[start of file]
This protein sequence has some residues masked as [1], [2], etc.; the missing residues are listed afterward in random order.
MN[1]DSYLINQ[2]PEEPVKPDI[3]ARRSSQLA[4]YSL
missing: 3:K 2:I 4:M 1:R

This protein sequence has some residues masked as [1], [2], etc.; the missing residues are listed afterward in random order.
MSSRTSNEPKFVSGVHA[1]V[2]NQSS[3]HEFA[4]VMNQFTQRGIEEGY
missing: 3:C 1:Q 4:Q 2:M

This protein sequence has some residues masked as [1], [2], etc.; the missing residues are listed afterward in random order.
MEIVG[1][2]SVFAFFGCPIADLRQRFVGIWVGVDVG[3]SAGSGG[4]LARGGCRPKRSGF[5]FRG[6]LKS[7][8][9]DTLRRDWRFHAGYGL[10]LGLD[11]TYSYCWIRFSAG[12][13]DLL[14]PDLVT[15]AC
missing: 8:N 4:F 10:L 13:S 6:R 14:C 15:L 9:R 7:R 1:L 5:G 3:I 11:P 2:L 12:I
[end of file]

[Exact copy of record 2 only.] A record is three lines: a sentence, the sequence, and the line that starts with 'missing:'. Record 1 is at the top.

This protein sequence has some residues masked as [1], [2], etc.; the missing residues are listed afterward in random order.
MSSRTSNEPKFVSGVHA[1]V[2]NQSS[3]HEFA[4]VMNQFTQRGIEEGY
missing: 3:C 1:Q 4:Q 2:M